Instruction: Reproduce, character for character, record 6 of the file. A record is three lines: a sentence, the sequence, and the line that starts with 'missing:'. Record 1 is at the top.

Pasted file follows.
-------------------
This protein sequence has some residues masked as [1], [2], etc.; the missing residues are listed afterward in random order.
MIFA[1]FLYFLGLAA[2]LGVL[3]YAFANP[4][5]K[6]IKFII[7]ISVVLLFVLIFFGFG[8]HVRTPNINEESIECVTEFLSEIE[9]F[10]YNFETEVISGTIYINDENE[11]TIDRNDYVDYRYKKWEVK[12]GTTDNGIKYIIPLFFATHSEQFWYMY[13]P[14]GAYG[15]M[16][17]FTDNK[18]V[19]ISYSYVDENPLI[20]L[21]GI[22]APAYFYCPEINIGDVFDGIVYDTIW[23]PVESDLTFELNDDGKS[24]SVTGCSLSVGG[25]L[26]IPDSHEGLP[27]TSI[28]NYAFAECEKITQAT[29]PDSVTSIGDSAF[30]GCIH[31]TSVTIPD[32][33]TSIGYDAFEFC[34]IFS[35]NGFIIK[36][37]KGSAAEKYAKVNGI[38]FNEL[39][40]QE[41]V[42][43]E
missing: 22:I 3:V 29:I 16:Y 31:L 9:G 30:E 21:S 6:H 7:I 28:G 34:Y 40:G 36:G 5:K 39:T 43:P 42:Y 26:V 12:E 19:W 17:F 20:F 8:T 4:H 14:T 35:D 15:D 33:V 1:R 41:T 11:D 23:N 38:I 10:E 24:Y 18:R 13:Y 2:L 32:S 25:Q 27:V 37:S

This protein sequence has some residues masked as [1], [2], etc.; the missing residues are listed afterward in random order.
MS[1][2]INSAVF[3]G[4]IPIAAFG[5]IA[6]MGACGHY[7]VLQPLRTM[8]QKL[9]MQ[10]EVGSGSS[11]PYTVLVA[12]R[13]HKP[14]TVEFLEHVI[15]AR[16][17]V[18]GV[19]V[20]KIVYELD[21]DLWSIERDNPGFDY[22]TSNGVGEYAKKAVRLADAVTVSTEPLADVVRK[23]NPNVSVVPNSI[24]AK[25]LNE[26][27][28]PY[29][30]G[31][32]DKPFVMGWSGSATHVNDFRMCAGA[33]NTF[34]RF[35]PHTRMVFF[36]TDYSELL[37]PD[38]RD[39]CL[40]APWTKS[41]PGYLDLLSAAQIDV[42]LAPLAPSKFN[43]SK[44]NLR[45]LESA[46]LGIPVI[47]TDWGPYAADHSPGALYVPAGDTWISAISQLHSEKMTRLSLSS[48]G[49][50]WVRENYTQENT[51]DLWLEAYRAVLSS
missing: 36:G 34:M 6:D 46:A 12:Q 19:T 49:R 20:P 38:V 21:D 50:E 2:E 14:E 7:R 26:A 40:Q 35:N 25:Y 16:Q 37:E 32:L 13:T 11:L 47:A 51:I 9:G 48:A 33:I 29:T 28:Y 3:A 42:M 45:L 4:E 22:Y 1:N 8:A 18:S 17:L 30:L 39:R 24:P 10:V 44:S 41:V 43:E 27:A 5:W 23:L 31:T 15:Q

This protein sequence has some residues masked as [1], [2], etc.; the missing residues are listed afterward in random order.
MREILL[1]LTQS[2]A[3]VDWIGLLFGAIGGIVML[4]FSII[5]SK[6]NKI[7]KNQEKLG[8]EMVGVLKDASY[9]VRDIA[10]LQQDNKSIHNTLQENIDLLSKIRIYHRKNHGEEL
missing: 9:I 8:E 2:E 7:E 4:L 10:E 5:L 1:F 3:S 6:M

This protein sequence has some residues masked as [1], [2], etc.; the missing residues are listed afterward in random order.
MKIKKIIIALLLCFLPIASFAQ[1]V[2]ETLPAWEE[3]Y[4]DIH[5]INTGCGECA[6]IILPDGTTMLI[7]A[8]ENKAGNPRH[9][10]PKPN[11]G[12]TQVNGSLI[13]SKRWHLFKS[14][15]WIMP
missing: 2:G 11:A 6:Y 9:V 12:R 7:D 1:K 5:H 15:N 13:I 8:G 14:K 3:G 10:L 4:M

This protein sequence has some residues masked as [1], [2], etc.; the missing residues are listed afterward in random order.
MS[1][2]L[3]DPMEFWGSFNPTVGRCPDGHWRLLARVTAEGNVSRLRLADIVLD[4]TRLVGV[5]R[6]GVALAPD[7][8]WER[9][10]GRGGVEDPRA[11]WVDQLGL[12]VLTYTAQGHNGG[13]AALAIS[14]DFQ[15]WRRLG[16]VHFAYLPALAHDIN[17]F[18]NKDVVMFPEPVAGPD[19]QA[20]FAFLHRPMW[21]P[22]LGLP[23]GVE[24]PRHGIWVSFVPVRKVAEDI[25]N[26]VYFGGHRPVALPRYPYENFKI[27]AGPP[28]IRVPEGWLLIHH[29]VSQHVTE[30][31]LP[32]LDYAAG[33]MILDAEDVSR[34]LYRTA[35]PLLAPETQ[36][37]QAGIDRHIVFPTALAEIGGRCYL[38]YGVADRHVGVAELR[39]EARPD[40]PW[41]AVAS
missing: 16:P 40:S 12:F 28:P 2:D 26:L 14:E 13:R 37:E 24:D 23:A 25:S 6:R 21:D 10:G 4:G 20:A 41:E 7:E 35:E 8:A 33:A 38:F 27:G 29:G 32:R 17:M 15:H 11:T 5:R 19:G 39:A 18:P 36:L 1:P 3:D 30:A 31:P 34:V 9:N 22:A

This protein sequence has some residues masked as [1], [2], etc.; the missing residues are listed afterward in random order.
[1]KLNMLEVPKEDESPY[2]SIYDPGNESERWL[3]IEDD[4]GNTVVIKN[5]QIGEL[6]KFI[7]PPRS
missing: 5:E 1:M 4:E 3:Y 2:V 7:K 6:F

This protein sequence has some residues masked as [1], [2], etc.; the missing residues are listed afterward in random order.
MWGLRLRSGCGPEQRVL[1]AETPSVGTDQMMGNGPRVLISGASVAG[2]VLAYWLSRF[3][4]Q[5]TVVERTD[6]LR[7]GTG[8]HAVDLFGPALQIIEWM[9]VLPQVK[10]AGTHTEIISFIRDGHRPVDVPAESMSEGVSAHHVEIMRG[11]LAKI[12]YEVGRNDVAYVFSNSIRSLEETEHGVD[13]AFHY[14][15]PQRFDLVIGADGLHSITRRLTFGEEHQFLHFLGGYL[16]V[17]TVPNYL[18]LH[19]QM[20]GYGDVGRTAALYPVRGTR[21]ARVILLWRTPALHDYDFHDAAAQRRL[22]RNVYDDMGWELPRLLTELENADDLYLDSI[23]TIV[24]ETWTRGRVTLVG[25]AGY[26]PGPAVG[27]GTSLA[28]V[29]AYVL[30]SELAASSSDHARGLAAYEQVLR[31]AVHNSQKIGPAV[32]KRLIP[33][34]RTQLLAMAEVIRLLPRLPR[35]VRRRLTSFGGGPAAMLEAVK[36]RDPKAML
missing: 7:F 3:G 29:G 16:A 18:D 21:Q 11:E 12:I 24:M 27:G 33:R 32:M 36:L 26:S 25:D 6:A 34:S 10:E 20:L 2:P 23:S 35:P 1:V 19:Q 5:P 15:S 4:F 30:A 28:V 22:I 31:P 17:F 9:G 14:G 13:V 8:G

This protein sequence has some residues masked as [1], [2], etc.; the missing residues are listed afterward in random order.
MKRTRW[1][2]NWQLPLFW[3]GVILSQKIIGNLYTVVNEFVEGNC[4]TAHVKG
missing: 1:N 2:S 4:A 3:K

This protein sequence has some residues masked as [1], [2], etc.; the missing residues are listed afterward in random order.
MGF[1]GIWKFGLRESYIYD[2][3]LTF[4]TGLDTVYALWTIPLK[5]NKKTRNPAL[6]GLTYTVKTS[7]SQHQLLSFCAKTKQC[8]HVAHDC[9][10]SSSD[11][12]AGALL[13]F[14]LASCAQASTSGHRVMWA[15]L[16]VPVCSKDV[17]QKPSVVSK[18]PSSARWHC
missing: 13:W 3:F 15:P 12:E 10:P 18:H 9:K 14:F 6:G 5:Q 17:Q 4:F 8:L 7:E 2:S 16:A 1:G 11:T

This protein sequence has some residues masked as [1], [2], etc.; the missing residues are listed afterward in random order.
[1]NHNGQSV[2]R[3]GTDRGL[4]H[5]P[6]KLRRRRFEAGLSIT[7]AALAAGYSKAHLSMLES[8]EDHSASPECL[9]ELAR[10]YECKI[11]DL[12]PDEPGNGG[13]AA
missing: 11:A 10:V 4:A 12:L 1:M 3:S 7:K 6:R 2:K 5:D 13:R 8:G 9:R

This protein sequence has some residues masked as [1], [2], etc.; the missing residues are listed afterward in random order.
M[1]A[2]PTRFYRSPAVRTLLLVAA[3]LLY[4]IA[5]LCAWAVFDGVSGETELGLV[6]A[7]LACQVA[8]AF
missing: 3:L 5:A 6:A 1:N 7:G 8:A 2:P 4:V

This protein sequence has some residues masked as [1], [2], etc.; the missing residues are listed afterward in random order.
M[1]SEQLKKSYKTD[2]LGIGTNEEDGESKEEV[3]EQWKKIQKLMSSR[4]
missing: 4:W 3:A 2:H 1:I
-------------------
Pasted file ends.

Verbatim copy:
This protein sequence has some residues masked as [1], [2], etc.; the missing residues are listed afterward in random order.
[1]KLNMLEVPKEDESPY[2]SIYDPGNESERWL[3]IEDD[4]GNTVVIKN[5]QIGEL[6]KFI[7]PPRS
missing: 5:E 1:M 4:E 3:Y 2:V 7:K 6:F